Wilma Leigh Leary “Wilma Lee” Cooper
In Pretty Good for a Girl: Women in Bluegrass, Murphy Hicks Henry writes: “In the world of hillbilly music, before country and bluegrass became separate genres, Wilma Lee Cooper was out there pounding the roads and making records.” Cooper referred to her music as “just the old mountain style of singing.” Bill Monroe said she possessed all the elements for being a bluegrass performer, and the Smithsonian in 1974 proclaimed her “The First Lady of Bluegrass.” Regardless of how her music was labeled, she was a beloved performer for three quarters of a century.
During that time, she experienced three distinct settings or phases: first as a member of her family’s gospel group, then as one half of a successful husband/wife duo, and finally as a solo bandleader. Through it all, she projected sturdy heart-felt vocals that reflected her mountain upbringing in the hills of West Virginia while undergirding her bands with powerful guitar accompaniment. Her repertoire was a varied tapestry of traditional songs that told a story, hymns, original compositions, and newly constructed pieces by her contemporaries. All were performed with a sincerity that endeared her to a multitude of fans from all walks of life.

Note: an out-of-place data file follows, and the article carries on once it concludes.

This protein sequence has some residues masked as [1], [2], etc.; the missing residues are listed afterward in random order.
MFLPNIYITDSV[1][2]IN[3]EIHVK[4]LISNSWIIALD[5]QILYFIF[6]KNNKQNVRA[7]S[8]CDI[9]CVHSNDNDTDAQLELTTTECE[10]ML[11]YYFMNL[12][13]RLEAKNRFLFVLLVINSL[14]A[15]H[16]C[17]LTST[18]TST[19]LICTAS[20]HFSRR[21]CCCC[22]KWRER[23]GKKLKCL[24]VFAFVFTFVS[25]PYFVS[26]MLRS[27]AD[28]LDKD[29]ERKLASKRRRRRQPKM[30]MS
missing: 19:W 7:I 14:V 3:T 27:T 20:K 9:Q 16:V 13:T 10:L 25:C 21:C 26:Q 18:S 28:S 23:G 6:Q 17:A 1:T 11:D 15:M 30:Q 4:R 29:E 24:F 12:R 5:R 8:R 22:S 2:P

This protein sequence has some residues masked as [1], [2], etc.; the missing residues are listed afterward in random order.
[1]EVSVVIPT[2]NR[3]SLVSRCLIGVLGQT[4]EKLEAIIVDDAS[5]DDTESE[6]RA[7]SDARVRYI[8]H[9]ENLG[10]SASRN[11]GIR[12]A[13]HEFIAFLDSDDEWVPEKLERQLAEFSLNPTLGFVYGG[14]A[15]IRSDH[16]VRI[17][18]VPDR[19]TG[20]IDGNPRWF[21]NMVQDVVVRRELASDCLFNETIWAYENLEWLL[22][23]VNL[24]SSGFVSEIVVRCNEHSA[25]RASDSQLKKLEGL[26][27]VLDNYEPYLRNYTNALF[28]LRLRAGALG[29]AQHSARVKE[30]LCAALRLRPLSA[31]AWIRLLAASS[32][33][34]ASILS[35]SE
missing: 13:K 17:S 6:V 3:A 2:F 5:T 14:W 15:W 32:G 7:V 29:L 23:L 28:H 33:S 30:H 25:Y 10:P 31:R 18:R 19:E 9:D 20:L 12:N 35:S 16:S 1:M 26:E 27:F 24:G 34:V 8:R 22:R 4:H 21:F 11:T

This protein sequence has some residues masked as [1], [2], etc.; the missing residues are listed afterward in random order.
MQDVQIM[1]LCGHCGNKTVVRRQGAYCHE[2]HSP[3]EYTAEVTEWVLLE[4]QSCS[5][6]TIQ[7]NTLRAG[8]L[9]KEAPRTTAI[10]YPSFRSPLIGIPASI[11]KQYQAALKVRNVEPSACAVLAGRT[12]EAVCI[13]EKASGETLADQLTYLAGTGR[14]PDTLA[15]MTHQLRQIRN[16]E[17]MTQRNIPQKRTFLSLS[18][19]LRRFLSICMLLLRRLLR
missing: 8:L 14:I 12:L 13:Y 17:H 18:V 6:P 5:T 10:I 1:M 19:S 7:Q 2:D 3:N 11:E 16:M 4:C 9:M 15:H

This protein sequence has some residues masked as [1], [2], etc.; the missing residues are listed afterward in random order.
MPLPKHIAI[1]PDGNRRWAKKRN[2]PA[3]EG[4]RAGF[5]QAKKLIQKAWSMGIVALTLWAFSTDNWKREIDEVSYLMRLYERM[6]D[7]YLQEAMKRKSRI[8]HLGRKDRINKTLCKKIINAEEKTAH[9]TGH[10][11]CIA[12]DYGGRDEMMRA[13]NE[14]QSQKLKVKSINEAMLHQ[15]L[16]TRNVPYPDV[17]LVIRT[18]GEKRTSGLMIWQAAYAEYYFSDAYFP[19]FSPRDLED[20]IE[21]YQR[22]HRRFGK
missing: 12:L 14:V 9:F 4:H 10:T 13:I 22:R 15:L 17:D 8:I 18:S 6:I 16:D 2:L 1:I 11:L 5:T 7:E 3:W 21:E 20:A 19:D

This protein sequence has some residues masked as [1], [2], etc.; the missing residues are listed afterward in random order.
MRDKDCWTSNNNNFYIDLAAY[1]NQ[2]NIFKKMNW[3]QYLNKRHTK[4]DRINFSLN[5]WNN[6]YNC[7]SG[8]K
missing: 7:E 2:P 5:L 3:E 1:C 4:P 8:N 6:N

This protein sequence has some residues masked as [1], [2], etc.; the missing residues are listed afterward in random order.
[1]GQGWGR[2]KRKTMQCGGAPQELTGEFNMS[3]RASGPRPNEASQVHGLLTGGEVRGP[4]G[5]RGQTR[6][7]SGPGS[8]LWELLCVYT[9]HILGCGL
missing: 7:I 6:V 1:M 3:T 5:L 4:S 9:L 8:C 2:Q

Wilma Leigh (as her name was spelled at birth) began her musical journey, reportedly at age five, as a member of the Leary Family. Led by her parents, Jacob “Jake” and Lola Leary, the group gleaned its repertoire from the pages of shape-note hymnals. In time a trio evolved that included Wilma Leigh and her two younger sisters, Geraline (later known as Jerry Johnson) and Cathaline (later known as Peggy Gayle Leary); they added traditional ballads to the program. While known primarily for singing for friends and neighbors, a series of regional competitions led to the Leary Family representing the state of West Virginia at the 1938 National Folk Festival, which was held in Washington, D.C. While returning from the event, the group stopped at radio station WSVA in Harrisonburg, Virginia. After a hastily arranged audition, the family band was immediately added to the station’s roster of talent.